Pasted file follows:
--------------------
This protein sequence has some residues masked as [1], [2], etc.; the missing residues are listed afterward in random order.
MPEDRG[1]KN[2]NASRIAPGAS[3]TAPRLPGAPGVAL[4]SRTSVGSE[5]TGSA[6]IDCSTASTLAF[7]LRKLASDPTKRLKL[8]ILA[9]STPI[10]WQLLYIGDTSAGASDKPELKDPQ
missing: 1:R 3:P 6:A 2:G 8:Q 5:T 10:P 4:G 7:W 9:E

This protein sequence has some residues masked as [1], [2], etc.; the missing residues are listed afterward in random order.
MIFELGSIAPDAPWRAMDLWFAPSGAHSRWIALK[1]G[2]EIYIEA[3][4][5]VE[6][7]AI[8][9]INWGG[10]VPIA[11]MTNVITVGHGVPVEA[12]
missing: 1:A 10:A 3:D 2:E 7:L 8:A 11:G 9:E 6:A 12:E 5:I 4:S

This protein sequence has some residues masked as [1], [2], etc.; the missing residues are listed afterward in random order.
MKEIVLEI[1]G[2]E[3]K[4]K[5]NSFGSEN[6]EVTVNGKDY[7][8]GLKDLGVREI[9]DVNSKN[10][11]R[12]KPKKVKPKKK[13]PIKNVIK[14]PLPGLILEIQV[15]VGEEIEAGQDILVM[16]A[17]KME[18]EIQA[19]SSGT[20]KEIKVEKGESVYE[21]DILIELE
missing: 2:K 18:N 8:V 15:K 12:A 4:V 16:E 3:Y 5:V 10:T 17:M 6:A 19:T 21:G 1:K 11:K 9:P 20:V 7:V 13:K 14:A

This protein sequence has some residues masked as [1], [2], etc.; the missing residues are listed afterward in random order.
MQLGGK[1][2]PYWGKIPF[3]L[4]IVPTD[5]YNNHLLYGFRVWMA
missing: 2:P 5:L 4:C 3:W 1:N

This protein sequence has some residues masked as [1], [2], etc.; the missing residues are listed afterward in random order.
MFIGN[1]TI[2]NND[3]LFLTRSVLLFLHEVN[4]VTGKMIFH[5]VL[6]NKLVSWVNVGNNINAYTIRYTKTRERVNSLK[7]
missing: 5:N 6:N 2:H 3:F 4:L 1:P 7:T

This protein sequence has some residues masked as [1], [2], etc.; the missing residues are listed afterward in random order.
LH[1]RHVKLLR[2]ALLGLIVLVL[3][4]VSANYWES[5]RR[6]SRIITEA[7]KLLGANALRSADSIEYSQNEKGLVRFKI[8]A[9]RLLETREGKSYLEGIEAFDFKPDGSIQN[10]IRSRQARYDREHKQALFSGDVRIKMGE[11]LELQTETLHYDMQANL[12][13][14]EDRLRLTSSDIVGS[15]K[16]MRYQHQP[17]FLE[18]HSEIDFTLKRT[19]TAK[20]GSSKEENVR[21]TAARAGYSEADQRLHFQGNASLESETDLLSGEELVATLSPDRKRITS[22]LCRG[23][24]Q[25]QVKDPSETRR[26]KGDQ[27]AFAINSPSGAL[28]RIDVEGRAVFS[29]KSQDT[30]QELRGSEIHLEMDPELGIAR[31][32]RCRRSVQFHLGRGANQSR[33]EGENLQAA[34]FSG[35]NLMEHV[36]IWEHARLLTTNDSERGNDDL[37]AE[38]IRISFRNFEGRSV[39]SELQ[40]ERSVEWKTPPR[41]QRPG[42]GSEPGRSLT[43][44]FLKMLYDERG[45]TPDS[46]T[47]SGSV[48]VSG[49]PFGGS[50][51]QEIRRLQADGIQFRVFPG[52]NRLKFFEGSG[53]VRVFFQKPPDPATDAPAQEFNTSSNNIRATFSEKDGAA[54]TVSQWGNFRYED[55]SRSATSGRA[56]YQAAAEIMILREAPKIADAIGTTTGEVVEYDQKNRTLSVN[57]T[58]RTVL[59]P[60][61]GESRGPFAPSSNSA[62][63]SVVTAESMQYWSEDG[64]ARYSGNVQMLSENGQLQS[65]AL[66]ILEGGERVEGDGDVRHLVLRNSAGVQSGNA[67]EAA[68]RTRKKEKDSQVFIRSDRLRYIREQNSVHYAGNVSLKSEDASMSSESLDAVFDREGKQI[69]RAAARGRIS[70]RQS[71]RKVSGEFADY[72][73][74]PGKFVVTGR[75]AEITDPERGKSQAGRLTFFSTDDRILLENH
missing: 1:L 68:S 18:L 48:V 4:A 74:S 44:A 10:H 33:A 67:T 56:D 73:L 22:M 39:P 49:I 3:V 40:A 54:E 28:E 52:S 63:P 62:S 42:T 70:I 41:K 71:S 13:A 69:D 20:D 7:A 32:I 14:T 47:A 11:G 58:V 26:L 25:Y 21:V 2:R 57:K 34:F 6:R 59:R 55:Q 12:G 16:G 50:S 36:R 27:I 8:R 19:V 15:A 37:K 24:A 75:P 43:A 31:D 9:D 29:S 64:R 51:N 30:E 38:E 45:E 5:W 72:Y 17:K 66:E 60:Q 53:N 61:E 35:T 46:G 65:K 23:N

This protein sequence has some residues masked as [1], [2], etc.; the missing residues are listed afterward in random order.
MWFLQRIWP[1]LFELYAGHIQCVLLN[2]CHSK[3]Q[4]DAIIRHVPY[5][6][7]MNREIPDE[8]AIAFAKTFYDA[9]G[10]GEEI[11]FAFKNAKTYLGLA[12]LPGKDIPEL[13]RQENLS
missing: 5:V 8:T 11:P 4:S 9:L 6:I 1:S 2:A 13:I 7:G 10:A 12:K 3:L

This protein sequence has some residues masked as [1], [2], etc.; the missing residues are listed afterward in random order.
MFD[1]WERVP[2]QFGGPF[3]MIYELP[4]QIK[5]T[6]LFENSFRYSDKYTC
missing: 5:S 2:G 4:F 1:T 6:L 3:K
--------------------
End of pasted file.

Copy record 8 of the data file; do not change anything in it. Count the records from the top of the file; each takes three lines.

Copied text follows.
This protein sequence has some residues masked as [1], [2], etc.; the missing residues are listed afterward in random order.
MFD[1]WERVP[2]QFGGPF[3]MIYELP[4]QIK[5]T[6]LFENSFRYSDKYTC
missing: 5:S 2:G 4:F 1:T 6:L 3:K